Memory Leaks

Discussion in 'Mac Programming' started by Duke Leto, May 20, 2008.

  1. Duke Leto macrumors regular

    Mar 17, 2008
    I know about memory management (I do not fully understand it, but I use pointers and release my data when I need to), but when I ran my application under Instruments and found memory leaks (which I expected because I am not a programmer with the best practices in the world) I realized that I really did not know what caused memory leaks.

    Is it forgetting to release an object? Is it a bad dealloc() function? What are some common causes for memory leaks?

    Here I basically ask what caused memory leaks in your previous experience.
  2. lee1210 macrumors 68040


    Jan 10, 2005
    Dallas, TX
    there are a lot of things in the C world that can result in memory leaks. In my experience the more difficult things are libraries that have a protocol you must follow to avoid leaks. For example, if you run a DB query in a loop, and the library itself allocates memory for the result set, you normally have to make a call to the library to indicate that you are done with that result so the memory can be freed.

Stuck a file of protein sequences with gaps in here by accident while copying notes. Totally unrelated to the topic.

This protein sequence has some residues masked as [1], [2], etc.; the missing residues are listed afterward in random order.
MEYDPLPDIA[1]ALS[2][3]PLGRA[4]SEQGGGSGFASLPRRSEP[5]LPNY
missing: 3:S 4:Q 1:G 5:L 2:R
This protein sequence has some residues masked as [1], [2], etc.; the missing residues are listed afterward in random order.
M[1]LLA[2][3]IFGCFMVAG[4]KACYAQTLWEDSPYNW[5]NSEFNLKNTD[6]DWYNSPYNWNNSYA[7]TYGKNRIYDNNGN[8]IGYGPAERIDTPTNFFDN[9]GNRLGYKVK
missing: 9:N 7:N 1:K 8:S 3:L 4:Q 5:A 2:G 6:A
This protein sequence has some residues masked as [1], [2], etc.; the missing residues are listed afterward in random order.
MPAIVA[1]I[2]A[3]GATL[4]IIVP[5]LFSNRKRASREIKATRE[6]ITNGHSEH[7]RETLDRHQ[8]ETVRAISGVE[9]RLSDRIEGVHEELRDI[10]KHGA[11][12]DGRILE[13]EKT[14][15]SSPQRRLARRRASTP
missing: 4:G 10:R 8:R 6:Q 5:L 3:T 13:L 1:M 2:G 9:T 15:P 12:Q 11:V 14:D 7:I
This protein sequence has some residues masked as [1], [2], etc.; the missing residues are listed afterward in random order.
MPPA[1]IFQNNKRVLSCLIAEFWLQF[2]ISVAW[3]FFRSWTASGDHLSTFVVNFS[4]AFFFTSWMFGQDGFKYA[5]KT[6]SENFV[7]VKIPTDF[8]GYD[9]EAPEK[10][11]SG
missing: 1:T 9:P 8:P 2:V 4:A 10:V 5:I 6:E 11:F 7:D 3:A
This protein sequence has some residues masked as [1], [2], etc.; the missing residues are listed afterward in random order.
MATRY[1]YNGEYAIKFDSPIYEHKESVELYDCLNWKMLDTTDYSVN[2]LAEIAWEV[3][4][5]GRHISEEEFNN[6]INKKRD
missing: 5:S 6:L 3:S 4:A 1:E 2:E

If you are dealing with an object pointer, and you are pointing to something that is not autoreleased, it's easy to assign a new object pointer without freeing the first.

    Again, with objects that are not autoreleased, if one object points to another, and the destructor of the first doesn't destroy the second you can get into trouble.

    Obviously mallocing without freeing will also leak. This is why there are libraries that provide smart pointers that help you manage allocation and deallocation.

    When you are using GC and autoreleased objects, leaking references is the same as leaking memory, and this can be more subtle.

    I'm sure there are dozens of other ways, but these are the ones I can think of immediately.

  3. yeroen macrumors 6502a


    Mar 8, 2007
    Cambridge, MA
    Unfortunately, it's never as straightforward as the following scenario:

    void *ptr = malloc (NUM_BYTES_TO_LEAK);
    ptr = NULL;

    In my experience, most memory leaks have been the result of not minding the fact that some library call that returns a dynamically allocated chunk of memory also puts the burden on you for freeing that memory. This is common in C and C++ string handling routines, for example.

    A more insidious example is in C++ if an exception gets thrown from a constructor after some memory has been dynamically allocated, but referents to that memory, e.g. a private member that's a raw (vs a smart) pointer, don't know how to clean up their part of the mess before the half-constructed object is in ashes.

    A good reference for memory leaks and their debugging in C and C++ is:
    Memory as a Programming Concept in C and C++

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